Greatness Within: The Albert White Story

For generations, his name was forgotten from the history books, but his decedents kept his memory and legacy alive.

By Lem Montero

Born in 1861 to a recently freed slave, Albert White went on to build several iconic structures in the Greater Kalamazoo Area, including what’s now known as WMU’s Heritage Hall, Chenery Auditorium, the Kalamazoo County Health and Human Services building, the Stone Wall at Nazareth on Gull Rd., and much more.

Despite the respect he gained during his lifetime, the memory of his contributions faded as history failed to credit the many African Americans who helped make Kalamazoo the city it became. Decades after his passing in 1930, Albert White’s descendants are managing to bring attention to his work and lifting his profile high enough that he’s finally getting the recognition he deserved all along.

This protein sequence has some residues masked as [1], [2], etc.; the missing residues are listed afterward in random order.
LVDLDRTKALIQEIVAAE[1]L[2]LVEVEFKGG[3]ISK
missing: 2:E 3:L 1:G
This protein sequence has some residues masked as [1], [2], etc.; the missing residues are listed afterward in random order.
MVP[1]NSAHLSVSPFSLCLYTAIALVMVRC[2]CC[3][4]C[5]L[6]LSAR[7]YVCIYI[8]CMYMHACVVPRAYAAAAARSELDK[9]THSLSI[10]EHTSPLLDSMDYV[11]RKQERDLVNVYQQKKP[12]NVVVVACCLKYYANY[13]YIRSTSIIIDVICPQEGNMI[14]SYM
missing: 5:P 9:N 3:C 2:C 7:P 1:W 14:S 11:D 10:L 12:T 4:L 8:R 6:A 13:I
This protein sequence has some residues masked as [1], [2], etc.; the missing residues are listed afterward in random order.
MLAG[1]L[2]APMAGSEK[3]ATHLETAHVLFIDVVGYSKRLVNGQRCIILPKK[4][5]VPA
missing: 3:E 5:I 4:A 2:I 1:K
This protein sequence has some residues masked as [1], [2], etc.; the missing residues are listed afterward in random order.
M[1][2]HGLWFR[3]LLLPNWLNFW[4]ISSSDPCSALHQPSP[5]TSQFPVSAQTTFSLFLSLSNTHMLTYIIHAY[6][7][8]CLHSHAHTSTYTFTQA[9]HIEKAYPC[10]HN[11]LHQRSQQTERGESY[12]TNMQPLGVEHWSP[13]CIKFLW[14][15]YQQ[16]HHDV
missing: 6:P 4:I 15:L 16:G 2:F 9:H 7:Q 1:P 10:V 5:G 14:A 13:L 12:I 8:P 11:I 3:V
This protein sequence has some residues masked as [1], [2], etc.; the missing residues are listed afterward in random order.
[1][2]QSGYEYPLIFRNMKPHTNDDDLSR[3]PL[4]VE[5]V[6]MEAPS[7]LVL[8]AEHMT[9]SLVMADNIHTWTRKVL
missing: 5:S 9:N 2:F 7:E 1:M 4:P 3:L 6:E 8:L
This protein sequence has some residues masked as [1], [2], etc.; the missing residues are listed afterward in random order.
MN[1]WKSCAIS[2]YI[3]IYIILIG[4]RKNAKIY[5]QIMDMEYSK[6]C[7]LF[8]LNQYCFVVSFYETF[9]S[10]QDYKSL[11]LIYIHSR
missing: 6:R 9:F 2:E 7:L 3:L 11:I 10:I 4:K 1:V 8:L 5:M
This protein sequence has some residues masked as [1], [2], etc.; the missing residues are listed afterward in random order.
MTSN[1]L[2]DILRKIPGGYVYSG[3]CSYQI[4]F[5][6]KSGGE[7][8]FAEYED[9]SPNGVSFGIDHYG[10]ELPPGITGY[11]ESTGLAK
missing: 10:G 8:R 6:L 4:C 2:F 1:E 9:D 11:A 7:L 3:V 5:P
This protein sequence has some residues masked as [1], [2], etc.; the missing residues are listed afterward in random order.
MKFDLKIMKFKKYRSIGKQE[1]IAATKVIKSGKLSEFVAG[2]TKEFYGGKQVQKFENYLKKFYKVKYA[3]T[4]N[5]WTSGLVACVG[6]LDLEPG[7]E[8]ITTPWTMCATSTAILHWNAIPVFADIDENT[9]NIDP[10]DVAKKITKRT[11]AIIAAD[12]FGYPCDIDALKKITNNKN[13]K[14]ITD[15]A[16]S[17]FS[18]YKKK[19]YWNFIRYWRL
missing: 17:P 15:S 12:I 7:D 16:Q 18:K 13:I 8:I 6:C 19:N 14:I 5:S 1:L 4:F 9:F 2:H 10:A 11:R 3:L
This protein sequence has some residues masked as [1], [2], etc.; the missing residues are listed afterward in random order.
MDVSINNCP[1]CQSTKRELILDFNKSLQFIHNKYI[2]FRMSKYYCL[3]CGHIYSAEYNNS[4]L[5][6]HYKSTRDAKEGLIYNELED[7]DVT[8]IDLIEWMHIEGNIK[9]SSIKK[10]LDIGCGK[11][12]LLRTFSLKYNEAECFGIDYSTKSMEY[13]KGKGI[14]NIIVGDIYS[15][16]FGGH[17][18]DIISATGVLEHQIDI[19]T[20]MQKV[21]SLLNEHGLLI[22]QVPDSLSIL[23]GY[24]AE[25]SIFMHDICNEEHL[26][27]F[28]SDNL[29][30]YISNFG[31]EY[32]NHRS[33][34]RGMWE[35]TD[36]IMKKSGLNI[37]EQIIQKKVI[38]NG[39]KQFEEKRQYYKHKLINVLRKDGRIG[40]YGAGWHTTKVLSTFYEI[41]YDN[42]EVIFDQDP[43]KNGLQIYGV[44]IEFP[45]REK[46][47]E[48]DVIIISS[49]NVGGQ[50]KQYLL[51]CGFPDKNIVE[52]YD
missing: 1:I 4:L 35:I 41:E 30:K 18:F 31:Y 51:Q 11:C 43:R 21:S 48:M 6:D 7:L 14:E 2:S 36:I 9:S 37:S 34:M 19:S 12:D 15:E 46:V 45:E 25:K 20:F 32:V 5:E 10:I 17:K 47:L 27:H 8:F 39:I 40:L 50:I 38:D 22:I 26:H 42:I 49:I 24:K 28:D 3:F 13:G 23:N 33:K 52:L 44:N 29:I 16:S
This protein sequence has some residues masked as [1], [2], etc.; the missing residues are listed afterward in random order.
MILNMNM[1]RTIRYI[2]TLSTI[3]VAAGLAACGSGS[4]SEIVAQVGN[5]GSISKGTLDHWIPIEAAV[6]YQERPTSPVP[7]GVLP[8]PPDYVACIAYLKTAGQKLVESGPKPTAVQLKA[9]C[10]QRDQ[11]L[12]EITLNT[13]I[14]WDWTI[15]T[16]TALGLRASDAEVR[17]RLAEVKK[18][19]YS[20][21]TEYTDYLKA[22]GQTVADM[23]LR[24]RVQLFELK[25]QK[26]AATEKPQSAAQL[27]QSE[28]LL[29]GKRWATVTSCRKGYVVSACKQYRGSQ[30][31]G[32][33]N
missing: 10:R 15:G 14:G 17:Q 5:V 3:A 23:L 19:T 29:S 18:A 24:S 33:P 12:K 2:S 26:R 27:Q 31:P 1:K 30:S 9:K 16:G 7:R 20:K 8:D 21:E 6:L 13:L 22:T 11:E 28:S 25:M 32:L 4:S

In this episode of Amplify Kalamazoo, we meet Raymond Gant, one of Albert White’s greatest champions, who delivers a powerful call to remember those who came before us. Mr. Gant not only introduces us to his incredible ancestor, but also gives us reasons to reflect on everyone in our own families who have come before us.

This piece was shown at an event at Heritage Hall honoring Albert White on Friday, April 19. The video was made by PMN Frank Jamison Fellowship recipients Duncan MacEwen and Matthew Mroczek.

Share This Article